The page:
Like bananas, these popular fruits are picked unripe, when their ethylene production is low. As they mature on your counter, though, their ethylene levels will suddenly spike—so a ripening nectarine, peach, or plum will start to develop brown spots if left unrefrigerated. You can store these fruits with each other since they’re similar in nature, but keep them away from ethylene-sensitive foods.
Pears are also low on ethylene gas when green. One traditional Chinese method can ripen pears at that stage, involving burning ethylene-containing incense near the fruits. Once ripe, pears give off a large amount of ethylene gas, however. At that point, store them in the refrigerator to slow down the ripening.
Tomatoes are moderate ethylene producers. Like apples, different types will change in color and ripen as their ethylene levels increase. You might notice that in packs of colorful heirloom cherry and grape tomatoes, some go wrinkly before others—and once one does, the whole bunch starts to deteriorate. If you have the room, it’s best to store tomatoes of all varieties separate from each other, as well as other produce. In addition, store tomatoes out of the refrigerator, or risk them losing flavor.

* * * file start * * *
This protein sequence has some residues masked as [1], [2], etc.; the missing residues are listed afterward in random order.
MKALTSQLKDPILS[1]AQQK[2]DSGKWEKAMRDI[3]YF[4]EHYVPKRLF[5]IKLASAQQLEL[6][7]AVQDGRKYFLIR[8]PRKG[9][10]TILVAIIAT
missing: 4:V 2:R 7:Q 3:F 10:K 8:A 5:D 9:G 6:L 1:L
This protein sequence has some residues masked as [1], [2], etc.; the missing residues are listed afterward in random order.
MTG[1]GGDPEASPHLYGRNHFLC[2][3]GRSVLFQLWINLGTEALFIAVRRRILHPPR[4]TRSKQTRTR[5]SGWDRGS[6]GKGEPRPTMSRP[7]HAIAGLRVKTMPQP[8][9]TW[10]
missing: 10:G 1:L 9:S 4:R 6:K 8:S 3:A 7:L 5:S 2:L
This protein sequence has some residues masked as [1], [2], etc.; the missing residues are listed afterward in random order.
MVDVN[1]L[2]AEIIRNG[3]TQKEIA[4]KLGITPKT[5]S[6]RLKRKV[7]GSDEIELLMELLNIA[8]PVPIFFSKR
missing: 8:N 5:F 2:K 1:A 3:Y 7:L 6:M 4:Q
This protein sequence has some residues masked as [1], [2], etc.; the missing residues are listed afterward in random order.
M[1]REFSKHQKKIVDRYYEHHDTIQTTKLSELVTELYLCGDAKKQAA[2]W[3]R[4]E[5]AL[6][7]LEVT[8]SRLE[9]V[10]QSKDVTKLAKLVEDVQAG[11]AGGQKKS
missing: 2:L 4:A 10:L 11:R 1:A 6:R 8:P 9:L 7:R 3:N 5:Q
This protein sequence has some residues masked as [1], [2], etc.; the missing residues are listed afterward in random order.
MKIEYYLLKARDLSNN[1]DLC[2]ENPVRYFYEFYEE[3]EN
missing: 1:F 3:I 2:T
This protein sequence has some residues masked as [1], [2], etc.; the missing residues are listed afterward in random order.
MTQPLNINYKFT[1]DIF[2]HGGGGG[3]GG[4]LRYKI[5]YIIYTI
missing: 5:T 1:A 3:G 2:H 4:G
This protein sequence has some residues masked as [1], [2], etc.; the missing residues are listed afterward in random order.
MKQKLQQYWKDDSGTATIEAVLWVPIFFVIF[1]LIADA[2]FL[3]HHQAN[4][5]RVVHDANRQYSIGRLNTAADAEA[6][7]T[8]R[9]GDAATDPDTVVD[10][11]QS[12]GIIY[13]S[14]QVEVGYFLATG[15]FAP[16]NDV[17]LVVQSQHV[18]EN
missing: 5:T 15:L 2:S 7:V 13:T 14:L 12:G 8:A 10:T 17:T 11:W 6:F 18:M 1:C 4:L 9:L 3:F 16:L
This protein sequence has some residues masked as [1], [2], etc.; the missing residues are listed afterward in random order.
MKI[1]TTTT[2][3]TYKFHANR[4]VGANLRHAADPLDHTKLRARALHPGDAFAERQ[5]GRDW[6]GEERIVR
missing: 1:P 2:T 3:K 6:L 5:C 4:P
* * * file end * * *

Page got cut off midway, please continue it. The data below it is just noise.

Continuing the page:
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Foods That Are Sensitive to Ethylene Gas
Some citrus fruits, berries, and vegetables don’t create ethylene gas and are fairly impervious to it. Meanwhile, others are so sensitive that just being near ethylene makers—even in the refrigerator where low temperatures inhibit the gas’s production—causes them to develop brown spots, wilt, discolor, or otherwise go bad. Generally, store ethylene-sensitive vegetables away from ethylene producers as much as possible to keep your produce in peak condition.